Government statistics show that in 2015, ICE averaged 28,168 detainees — meaning some 5,800 beds left unused, even as the agency released dangerous convicts back into the community to await the outcomes of their immigration proceedings.

One of those people released last year was Jean Jacques, a Haitian who served time for attempted murder and whom ICE tried to deport, but whom Haiti refused to take back. ICE released him, and he would go on to stab a young woman, Casey Chadwick, in her Connecticut apartment.

“If ICE and Homeland Security had done their job, Casey would not have died,” her mother, Wendy Hartling, told lawmakers just minutes after Ms. Saldana testified.

Both Democrats and Republicans were inclined to agree, demanding answers about why officials let Haiti stymie Jacques’ deportation last year.

Ms. Saldana blamed the State Department, saying it’s that agency’s call on how much pressure to use on other governments. But lawmakers weren’t satisfied, pointing to the law that says it’s up to the immigration service to start the process by reporting other countries’ bad behavior.

Ms. Saldana insisted she’s made those reports, but couldn’t remember which countries she’d cited. Committee Chairman Jason Chaffetz demanded she provide all of those letters within a week — and he warned her not to try to hide behind secrecy.

“Let’s know and understand which countries are not taking back the criminals that came here illegally,” he said.

In 2015 ICE released 19,723 criminals back into communities while they were awaiting their immigration trials.

Some 10,175 of those were released on bond by an immigration judge — Ms. Saldana couldn’t say how often her officers object to that bond — and 2,166 others were released because they’d been held the maximum amount of time allowed under a 2001 Supreme Court ruling.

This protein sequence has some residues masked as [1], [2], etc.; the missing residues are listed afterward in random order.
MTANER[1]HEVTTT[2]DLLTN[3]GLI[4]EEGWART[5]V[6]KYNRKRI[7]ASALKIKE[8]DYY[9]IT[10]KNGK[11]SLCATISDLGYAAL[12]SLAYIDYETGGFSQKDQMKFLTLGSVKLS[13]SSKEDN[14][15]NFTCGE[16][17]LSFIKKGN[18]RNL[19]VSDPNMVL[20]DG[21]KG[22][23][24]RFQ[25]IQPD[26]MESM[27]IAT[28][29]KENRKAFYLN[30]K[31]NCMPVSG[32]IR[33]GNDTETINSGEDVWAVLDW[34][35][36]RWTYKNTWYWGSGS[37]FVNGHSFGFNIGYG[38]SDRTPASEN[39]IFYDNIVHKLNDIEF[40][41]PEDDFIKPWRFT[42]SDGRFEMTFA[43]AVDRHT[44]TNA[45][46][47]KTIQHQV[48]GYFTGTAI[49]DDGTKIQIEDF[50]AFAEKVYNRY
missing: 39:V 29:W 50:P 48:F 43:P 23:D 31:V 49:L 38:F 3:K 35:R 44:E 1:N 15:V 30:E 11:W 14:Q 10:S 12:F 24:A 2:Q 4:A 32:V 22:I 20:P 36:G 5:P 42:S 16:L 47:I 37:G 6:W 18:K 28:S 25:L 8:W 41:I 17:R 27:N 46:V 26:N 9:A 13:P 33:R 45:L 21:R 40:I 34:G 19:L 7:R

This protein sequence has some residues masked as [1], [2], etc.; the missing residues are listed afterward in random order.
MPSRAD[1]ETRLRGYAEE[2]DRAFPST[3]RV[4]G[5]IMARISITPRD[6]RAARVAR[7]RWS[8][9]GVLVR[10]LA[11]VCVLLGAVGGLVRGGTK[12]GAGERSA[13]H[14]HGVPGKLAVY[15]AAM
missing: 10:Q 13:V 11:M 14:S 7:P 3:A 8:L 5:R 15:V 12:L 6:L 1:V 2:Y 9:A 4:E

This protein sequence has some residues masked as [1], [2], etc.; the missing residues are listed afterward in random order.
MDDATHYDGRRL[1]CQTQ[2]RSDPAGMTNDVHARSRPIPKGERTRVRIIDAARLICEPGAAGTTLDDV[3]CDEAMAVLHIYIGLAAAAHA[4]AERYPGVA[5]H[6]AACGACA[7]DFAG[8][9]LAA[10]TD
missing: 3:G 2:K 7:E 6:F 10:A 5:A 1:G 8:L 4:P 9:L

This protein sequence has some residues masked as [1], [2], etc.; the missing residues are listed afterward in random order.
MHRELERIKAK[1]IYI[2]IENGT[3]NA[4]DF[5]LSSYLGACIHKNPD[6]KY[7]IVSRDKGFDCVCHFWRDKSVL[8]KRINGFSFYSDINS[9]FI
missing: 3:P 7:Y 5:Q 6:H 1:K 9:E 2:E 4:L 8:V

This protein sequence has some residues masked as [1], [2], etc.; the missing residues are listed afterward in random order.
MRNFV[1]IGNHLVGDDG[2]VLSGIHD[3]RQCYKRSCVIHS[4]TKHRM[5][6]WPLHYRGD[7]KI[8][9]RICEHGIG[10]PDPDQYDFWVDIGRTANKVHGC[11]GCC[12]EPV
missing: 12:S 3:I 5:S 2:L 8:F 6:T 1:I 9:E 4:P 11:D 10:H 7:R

But while 89 criminals were released because their countries wouldn’t take them back — the situation Jacques was in — another 7,293 were released at ICE’s own discretion. It’s that last category that has Congress furious, particularly with more than 5,800 detention beds that went empty last year.

“We just keep pouring more and more money into your agency, and we keep getting less and less,” Rep. John J. Duncan Jr., Tennessee Republican, told Ms. Saldana. “Are you embarrassed in any way?”

Ms. Saldana blamed Congress, saying the law only requires ICE to hold some criminals. She said if lawmakers want her to detain all murderers, they’ll need to write it into the law.

She also said about two-thirds of the releases last year were pursuant to court orders or to a 2001 Supreme Court decision, so her office is only responsible for about 7,000 of the criminals put on the streets.

“To sit there and say that the proud women and men of law enforcement and ICE are choosing to release criminals is absolutely unforgivable,” she said. “They do not go around trying to put criminals on the streets.”

Thursday’s hearing was the latest in a string of difficult appearances before Congress.

Last year, testifying to the same committee, she threw her support behind legislation that would have cracked down on sanctuary cities — then, within a day, she renounced her comments after feeling tremendous pressure from immigrant rights groups.

At another hearing she gave a grossly inflated estimate of the number of illegal immigrants to Congress, saying it could be as high as 15 million. On Thursday she gave a different number of 11.2 million — much closer to the estimates of most experts.

On Thursday she stepped off on a wrong foot from the start of her testimony by criticizing the committee’s inquiry into criminal releases as “political banter.” She later said she didn’t intend to target Republicans with that attack.